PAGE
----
Like many girls, I’ve always been a sucker for romantic stories. As a pre-teen, I devoured the popular YA romance series of the time such as Sweet Valley High, Sweet Dreams, Junior High, and countless others. While no one would ever call them high-quality literature, they were romantic stories featuring teenage characters dealing with first dates, first love, conflict, and high school drama. These were great for a while, but I quickly outgrew them and turned to adult romance novels. In the world of adult romance, there were kings and queens, haunted Abbeys, time-traveling heroines, and even gods and goddesses, but there was also a problem- Many of them featured characters who were much older than I was, and dealt with situations that I simply couldn’t relate to.
Thanks to authors such as Ann Brasshares and Meg Cabot, (whose popular series Sisterhood of the Traveling Pants and The Princess Diaries helped to popularize the teen romance category,) there are now YA romances of every variety to satisfy the romantic in all of us!
One of my favourite romance categories is the fairy tale romance, and a recent title that particularly caught my attention was Alethea Kontis’s Enchanted. The story is an amalgamation of about a dozen fairy tales, but primarily focuses on The Frog Prince.
Sunday, the often overlooked youngest sibling to a family of daughters all named for the days of the week, finds solace in writing stories- even though what she writes has a tendency to come true. When Sunday meets an enchanted frog who shows an interest in her stories, the two become friends. Soon, their friendship deepens into something magical. One night Sunday kisses her frog goodbye and leaves, not realizing that her love has transformed him back into Rumbold, the crown prince of Arilland—and a man Sunday’s family despises. The prince returns to his castle, intent on making Sunday fall in love with him as the man he is, not the frog he was. But Sunday is not so easy to woo. How can she feel such a strange, strong attraction for this prince she barely knows? And what twisted secrets lie hidden in his past – and hers?
This book was such a sweet read, and I absolutely fell in love with it. Aside from the Frog Prince, there were elements of Cinderella and Sleeping Beauty, and many others that I couldn’t quite put my finger on. I loved the idea that the prince waited to reveal himself to Sunday until he felt that he was worthy of her, and the anguish that Sunday felt over her developing feelings for the prince, and the loss of her beloved frog. And of course, being a fairy tale, if happily ever after is what you’re looking for, you’ll certainly get it here!
Another of my recent favourite reads was Kiera Cass’s The Selection. Labelled Hunger Games meets The Bachelor, it’s a somewhat dystopian romance, with a surprising amount of depth.
For thirty-five girls, the Selection is the chance of a lifetime. The opportunity to escape the life laid out for them since birth. To be swept up in a world of glittering gowns and priceless jewels. To live in a palace and compete for the heart of gorgeous Prince Maxon. For America Singer, however, being selected is the last thing she wants. It would mean turning her back on her secret love Aspen, who is in a caste below her, and with whom a relationship is forbidden.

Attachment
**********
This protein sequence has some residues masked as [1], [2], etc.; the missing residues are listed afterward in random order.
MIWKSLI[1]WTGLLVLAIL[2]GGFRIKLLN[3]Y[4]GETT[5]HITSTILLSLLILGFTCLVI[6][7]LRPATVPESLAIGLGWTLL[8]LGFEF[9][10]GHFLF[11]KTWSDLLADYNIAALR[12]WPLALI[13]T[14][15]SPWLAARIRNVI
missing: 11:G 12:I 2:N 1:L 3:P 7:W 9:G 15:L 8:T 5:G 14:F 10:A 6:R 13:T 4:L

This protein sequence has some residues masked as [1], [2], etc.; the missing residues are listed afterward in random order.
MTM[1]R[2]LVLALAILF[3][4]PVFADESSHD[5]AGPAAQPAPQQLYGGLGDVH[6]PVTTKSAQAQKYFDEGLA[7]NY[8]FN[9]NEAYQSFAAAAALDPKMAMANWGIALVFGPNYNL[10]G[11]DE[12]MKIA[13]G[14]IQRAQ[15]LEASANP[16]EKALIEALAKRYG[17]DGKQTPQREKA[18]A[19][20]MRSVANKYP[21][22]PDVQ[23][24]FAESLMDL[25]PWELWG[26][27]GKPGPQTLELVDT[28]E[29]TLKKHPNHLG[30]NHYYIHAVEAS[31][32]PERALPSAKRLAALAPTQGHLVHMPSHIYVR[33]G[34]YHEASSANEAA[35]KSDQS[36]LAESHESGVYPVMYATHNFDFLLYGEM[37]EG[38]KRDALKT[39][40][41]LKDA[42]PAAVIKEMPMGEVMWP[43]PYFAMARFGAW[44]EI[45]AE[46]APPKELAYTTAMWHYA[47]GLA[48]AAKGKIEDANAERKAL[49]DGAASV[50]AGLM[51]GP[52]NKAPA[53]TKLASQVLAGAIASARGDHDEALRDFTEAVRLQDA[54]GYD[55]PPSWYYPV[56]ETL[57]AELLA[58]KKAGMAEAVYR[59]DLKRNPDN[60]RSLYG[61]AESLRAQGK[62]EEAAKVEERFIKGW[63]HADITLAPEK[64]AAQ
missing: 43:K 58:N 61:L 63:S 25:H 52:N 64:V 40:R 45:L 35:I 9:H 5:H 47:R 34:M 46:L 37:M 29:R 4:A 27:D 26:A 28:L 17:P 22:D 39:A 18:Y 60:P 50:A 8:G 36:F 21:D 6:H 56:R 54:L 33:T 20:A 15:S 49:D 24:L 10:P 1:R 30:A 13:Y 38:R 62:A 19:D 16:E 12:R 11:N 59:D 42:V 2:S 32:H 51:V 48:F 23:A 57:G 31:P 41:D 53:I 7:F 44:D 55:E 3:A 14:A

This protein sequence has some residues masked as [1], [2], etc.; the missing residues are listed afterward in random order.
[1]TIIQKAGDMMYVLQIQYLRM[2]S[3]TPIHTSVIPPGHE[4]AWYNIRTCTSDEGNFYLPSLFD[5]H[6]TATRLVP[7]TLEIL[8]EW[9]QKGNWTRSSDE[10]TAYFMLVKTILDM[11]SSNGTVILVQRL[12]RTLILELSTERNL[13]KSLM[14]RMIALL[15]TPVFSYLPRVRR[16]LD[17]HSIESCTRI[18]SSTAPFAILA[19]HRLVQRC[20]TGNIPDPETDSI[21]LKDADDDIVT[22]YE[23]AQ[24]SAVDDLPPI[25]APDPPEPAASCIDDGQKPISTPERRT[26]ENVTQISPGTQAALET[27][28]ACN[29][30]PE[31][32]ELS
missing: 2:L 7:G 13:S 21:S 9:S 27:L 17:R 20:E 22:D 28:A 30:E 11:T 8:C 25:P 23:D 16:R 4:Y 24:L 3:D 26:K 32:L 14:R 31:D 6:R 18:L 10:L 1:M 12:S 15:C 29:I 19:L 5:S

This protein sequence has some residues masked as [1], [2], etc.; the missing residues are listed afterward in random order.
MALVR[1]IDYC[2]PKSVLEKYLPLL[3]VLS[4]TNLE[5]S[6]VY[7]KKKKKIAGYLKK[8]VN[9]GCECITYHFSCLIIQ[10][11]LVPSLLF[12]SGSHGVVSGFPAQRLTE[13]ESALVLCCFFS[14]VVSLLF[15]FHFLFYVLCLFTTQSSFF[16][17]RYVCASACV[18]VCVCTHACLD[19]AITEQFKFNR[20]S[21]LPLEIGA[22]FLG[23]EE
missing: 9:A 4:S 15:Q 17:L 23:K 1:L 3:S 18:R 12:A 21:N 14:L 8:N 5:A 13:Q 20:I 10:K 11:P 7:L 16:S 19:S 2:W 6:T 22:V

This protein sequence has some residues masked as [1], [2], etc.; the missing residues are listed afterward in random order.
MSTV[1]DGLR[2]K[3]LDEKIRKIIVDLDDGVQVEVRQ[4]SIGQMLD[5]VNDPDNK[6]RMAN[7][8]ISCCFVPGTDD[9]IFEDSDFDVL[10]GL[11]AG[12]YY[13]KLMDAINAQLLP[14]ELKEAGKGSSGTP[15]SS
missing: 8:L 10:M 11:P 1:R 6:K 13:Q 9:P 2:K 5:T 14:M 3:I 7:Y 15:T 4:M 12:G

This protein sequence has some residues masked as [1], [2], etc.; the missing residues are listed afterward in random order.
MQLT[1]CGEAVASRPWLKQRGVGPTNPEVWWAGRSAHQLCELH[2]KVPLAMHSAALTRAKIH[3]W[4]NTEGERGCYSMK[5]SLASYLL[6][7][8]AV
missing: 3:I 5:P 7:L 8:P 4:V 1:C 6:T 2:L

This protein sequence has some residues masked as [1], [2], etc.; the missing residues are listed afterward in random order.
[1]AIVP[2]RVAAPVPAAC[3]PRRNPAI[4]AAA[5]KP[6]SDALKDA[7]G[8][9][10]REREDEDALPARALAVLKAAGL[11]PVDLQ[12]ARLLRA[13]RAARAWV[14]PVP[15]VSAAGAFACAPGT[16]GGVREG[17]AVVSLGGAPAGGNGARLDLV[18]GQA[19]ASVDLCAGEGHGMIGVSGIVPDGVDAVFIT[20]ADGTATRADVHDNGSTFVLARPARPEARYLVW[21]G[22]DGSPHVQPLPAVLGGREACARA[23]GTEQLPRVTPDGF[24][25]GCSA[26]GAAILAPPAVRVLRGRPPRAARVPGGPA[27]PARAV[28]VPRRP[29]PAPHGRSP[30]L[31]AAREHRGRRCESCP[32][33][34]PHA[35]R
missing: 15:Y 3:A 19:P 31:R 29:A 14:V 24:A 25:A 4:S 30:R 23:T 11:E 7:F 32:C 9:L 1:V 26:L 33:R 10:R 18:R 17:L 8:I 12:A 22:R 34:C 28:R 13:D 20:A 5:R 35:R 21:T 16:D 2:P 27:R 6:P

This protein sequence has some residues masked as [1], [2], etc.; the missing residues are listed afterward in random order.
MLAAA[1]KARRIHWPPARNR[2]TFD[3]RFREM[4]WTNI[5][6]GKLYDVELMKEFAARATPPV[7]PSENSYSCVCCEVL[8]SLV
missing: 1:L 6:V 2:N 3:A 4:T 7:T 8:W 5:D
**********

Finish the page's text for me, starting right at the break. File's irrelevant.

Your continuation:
Reluctantly, America agrees to submit her name, but only because of what it can do for her family, who struggle to make ends meet. As America gets to know the prince, she gradually starts to question all of the plans she made for herself, and starts to see a future she never imagined.
I have to say I honestly wasn’t expecting much from this, but it was a really great read. One of the things I really liked was that America doesn’t just meet the prince and fall in love. They relate to each other as two intelligent individuals who genuinely get to like each other. America knows that there could be more between them, but she’s very conflicted in her feelings, and isn’t sure what she wants. The dystopian elements aren’t as strong as books like Divergent or Delirium , but there are complex politics in the kingdom, and part of what draws America to Maxon is her new understanding of what life is really like both in and outside of the castle. On a side note, the CW network has ordered a pilot of a t.v. show adaptation of the book, so it could end up making it to the small screen next year.
Last but not least, for fans of historical romance, comes a clever and charming novel that will appeal to fans of Pride and Prejudice and I Capture the Castle. Keeping the Castle by Patrice Kindl, is set in Regency England, and features an Austenian heroine in dire financial straits.
Seventeen-year-old Althea is the sole support of her entire family, and she must marry well. But there are few wealthy suitors–or suitors of any kind–in their small Yorkshire town of Lesser Hoo. Then, the young and attractive (and very rich) Lord Boring arrives, and Althea sets her plans in motion. There’s only one problem; his friend and business manager Mr. Fredericks keeps getting in the way. And, as it turns out, Fredericks has his own set of plans . . .
This novel was so much fun to read. It’s funny, cleverly written, and references many Jane Austen characters. I also liked that it was actually able to surprise me, and there were a few twists and turns that ensured that the story doesn’t turn out the way you might expect. The heroine is intelligent, and completely charming, and there is definitely a happy ending.
Whether they are set in the past, set in the future, or in a fairy tale kingdom, there is one thing that all of these books have in common: They are all about falling in love, and they prove that no matter the time or the place, ‘storybook’ love never goes out of style!